Vice President, Communications
hard to keep up with the rush of news in the run-up to Inauguration Day – from
President-elect Trump’s tweets about a nuclear arms race to his battles with
the intelligence community, from testy confirmation hearings in Congress to a
chorus of concerns about how to manage U.S.-Russia relations.
The team at
NTI has identified several articles, op-eds, blog pieces, and videos as among the
smartest, most interesting or most entertaining pieces out there related to some
of the key the issues around nuclear and global security.
So – with the
usual disclaimer that the views expressed may not
necessarily reflect those of NTI, members of our Board or our imaginary mascot
– may we suggest the following as we all try to make sense of the promise and
the peril ahead:
recent speech on nuclear security at the Carnegie Endowment for International
Peace (CEIP) is a must. In it, he previewed the security challenges facing the
Trump administration and highlighted the nuclear security successes during the
Obama administration. His comments on no-first-use policy and modernization are
of Carnegie, if you missed the New York
Times op-ed by CEIP President and former U.S. Ambassador to Russia William
J. Burns, titled “How We Fool Ourselves on Russia,” go back and read
it. It’s an important take from one of the world’s great diplomats.
Another good read: former
U.S. Secretary of Defense William
J. Perry’s take on how to handle North Korea’s claim that it is prepared to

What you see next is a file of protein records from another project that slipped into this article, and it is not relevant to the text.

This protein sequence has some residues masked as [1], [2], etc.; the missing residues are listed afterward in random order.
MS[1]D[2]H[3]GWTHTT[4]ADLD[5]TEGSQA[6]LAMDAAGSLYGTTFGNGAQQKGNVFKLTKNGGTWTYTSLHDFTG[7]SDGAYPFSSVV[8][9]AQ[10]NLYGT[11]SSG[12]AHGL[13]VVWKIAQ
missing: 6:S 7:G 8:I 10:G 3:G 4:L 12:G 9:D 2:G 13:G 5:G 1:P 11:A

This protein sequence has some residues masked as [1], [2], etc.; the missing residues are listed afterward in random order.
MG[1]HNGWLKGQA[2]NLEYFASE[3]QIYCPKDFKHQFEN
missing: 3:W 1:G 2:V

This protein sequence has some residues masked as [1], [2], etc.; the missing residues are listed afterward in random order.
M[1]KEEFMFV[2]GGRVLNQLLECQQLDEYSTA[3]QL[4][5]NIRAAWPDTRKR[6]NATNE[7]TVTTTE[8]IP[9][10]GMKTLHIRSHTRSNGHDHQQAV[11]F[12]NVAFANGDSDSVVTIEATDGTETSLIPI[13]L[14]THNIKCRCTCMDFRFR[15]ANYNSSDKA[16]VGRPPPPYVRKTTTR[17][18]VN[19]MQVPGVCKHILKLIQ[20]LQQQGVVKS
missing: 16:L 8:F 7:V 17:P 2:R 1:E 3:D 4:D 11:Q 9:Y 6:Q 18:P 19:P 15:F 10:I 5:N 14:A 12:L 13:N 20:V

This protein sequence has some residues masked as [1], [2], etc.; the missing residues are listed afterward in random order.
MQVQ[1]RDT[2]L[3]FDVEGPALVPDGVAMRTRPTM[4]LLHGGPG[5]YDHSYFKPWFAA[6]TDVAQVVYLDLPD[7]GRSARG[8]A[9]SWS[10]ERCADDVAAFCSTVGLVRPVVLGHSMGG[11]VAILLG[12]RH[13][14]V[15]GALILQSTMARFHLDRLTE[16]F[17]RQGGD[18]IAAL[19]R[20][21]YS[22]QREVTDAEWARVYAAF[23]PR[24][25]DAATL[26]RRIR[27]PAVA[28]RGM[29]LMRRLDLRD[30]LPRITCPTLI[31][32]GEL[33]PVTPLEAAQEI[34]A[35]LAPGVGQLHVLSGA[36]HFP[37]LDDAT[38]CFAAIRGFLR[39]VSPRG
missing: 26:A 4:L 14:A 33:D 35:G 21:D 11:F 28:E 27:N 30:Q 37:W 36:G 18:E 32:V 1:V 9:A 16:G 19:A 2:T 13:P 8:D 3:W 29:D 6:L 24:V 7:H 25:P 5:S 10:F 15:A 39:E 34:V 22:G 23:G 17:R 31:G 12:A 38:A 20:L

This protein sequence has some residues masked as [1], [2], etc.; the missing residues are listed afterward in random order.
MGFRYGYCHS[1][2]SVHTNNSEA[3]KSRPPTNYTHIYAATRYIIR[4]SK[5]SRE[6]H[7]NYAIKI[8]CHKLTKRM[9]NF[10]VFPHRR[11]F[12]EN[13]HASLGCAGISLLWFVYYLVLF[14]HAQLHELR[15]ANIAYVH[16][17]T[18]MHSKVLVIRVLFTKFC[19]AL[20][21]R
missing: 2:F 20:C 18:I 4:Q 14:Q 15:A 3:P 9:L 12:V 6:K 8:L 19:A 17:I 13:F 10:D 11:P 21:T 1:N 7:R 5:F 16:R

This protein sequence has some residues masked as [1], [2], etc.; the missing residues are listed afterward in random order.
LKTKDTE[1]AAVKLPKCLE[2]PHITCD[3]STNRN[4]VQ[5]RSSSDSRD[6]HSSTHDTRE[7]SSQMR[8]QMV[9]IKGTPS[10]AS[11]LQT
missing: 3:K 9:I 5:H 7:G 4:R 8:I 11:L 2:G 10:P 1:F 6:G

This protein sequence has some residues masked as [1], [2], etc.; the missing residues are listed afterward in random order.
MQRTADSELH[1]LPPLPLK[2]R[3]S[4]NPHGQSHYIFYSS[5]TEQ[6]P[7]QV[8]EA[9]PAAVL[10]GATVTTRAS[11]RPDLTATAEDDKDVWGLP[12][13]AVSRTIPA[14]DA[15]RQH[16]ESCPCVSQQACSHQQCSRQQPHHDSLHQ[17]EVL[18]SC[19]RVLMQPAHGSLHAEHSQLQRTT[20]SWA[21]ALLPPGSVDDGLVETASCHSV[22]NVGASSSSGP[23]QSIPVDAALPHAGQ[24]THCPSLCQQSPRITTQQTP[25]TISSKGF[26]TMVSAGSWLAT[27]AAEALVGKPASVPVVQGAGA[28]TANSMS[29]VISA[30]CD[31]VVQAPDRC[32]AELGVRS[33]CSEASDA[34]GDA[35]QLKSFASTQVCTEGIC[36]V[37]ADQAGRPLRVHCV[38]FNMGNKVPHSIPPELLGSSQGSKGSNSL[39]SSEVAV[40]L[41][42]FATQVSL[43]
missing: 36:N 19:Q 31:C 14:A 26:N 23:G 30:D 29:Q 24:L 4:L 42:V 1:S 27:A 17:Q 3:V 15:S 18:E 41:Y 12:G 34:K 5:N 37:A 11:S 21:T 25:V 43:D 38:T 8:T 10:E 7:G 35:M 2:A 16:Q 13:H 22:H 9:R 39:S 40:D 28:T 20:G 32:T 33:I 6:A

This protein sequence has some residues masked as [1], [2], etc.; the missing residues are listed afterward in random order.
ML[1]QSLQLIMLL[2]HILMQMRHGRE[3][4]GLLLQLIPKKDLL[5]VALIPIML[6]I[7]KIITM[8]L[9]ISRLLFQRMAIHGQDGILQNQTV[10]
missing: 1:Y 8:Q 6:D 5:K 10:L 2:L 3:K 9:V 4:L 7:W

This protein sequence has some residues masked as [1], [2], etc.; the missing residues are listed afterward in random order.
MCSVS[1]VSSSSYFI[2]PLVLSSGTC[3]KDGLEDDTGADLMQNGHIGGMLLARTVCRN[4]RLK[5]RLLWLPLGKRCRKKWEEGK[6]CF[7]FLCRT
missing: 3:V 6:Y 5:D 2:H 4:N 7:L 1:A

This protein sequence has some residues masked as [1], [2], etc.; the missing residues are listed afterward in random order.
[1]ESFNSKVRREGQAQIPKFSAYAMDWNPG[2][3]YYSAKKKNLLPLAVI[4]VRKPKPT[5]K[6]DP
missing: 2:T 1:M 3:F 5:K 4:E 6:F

test an intercontinental ballistic missile (ICBM).
those who are curious about the transfer of the Briefcase and the Biscuit,
these pieces should bring you up to speed:
Finally, for a stark reminder of how little time a president
has to decide whether to launch a nuclear strike, take a look at NTI’s Launch
Under Attack timeline.
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From May 17-24, 2022, Times Square Arts presented Amnesia Atómica NYC, a public exposition commissioned by the Bulletin of Atomic Scientists centered around artist Pedro Reyes’s ZERO NUKES: a 30 foot tall, mushroom cloud-shaped inflatable sculpture.
Test Your WMD Knowledge: NTI Back-To-School Resources
In 2020, the International Committee of the Red Cross commissioned a study of more than 16,000 young adults across 16 countries, some of which were impacted by war and some of which were at peace. The study asked the millennials who participated to rank a dozen global issues, from health care and global warming to corruption and war, according to which ones they believed were the most important.